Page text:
Thor Heyerdahl’s main argument was his theory about Odin, the top Norse god and mythic ancestor of the Vikings. In a 900-year-old Icelandic saga, it is mentioned that the mythological figure Odin migrated to Scandinavia from an eastern land called Asgård or Asers house. The word Azeri is very similar, but there is no evidence that it is the same word. However, the word existed in the Viking Age. The word Azeri means Turkic people and it originates from what now are Iranian Azerbaijan, i.e. Persia.

In recent times, theories have emerged that Odin could be Genghis Khan or another warrior chieftain of an almost mythical nature. According to the Danish historian Saxo Grammaticus (1160-1209), Odin and the other gods (asers) originally came from Byzantium (Istanbul), which was then the seat of the gods (Asgård). However, they had been sent into exile and stripped of all honours from the Latin gods when Odin had mocked the king of the gods. The closest idea, however, is of course that Odin represents either Jesus or the prophet Muhammad and then adapted to the Nordic conditions and way of life.

But in general, visited the Vikings Azerbaijan at all? In the tiny hamlet of Kis, near the Russian border, you will find graves with skeletons around two meters tall. This adds credence to the presence of proto-Scandinavians and Viking mystique. Jeyhun Eminli has stated in several places that there is no real evidence of an Azerbaijani-Viking ancestry. DNA study linking the two people is controversial is his argument. However, this is a truth with modifications, because recently the Danish DNA researcher Eske Willerslev has detected genes from Viking skeletons from many areas in Europe. The skeletons in Kis have, however, no evidence.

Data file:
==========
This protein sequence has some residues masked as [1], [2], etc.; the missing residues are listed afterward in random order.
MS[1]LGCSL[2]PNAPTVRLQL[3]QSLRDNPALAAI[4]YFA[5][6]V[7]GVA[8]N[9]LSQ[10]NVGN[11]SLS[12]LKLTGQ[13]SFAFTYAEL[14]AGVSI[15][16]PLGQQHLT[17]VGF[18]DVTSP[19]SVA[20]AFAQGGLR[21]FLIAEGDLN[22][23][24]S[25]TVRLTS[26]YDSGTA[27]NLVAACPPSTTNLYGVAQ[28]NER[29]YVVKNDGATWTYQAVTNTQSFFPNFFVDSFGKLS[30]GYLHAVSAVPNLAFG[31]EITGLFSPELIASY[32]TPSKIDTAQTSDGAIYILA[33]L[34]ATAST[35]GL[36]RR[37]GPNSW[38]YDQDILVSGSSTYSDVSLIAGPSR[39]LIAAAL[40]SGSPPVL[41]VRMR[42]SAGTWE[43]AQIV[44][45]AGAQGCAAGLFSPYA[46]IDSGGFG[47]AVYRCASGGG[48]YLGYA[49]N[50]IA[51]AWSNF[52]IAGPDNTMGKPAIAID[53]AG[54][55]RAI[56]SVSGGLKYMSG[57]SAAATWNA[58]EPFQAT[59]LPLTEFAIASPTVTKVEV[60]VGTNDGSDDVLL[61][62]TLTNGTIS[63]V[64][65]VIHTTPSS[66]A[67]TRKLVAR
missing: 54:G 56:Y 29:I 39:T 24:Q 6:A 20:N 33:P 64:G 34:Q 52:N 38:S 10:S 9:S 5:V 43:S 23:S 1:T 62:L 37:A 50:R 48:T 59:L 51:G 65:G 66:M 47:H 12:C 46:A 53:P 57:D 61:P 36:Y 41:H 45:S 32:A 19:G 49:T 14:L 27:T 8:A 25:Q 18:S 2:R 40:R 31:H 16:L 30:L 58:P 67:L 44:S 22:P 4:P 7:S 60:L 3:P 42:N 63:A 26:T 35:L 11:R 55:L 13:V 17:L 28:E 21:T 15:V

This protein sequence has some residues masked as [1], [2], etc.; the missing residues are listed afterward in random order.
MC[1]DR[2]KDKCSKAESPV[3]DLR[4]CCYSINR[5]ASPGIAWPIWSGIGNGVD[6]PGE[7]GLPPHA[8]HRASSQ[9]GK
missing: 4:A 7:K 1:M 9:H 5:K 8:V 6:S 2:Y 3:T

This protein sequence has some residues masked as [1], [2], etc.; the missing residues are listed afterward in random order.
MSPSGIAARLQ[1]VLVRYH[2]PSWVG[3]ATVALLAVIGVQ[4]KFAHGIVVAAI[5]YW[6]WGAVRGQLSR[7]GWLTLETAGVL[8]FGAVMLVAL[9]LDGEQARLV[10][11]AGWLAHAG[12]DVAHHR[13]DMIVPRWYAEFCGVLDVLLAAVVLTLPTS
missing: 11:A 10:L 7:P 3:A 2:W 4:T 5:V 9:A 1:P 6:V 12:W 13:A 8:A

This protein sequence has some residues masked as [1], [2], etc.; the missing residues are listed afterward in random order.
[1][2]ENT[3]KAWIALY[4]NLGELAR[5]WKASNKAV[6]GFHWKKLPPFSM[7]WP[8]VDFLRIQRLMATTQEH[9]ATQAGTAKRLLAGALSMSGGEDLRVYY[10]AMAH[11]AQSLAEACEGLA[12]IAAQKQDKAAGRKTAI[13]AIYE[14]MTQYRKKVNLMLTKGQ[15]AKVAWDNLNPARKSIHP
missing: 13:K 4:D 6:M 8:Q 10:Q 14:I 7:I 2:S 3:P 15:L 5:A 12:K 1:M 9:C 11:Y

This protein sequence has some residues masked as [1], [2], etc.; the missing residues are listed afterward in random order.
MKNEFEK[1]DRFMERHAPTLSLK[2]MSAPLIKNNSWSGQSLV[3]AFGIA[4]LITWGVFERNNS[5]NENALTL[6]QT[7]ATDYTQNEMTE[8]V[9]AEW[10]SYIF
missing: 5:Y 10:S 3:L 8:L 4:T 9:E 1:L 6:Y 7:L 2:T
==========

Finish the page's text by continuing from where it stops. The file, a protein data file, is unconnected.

The Proofs

The Viking Age represents the period from the 700s until 1060s, but at the same time the Islamic culture was at it its absolute zenith of civilization. The Caliphates of Baghdad and Cordoba were the centers of innovation, architecture, science, literature, art and new ways of living in the world. A melting pot of all kind of peoples. And here we find the missing link and the proof that the Vikings were at the Caspian shore – also in nowadays Azerbaijan. The codeword is lacking personal hygiene. Of the Vikings is understood. In the 900s, the Arabs, Persians and Turks often showered, brushed teeth, often changed clothes, got haircuts and used cologne. As well as their toilet habits were almost like today.

Some of the greatest advances in the Islamic culture were the mapping of unknown areas of the globe and trade relations with new and unknown peoples and there was a real writing when the explorers met new cultures. Persian geographers were as far away as in the Murmansk area and some Arab geographers reached to the areas of nowadays Denmark. the two most well-known Viking settlements were the Danish city of Hedeby and Birka in nowadays Sweden. And now comes the meaning of the above-mentioned description of toilet habits.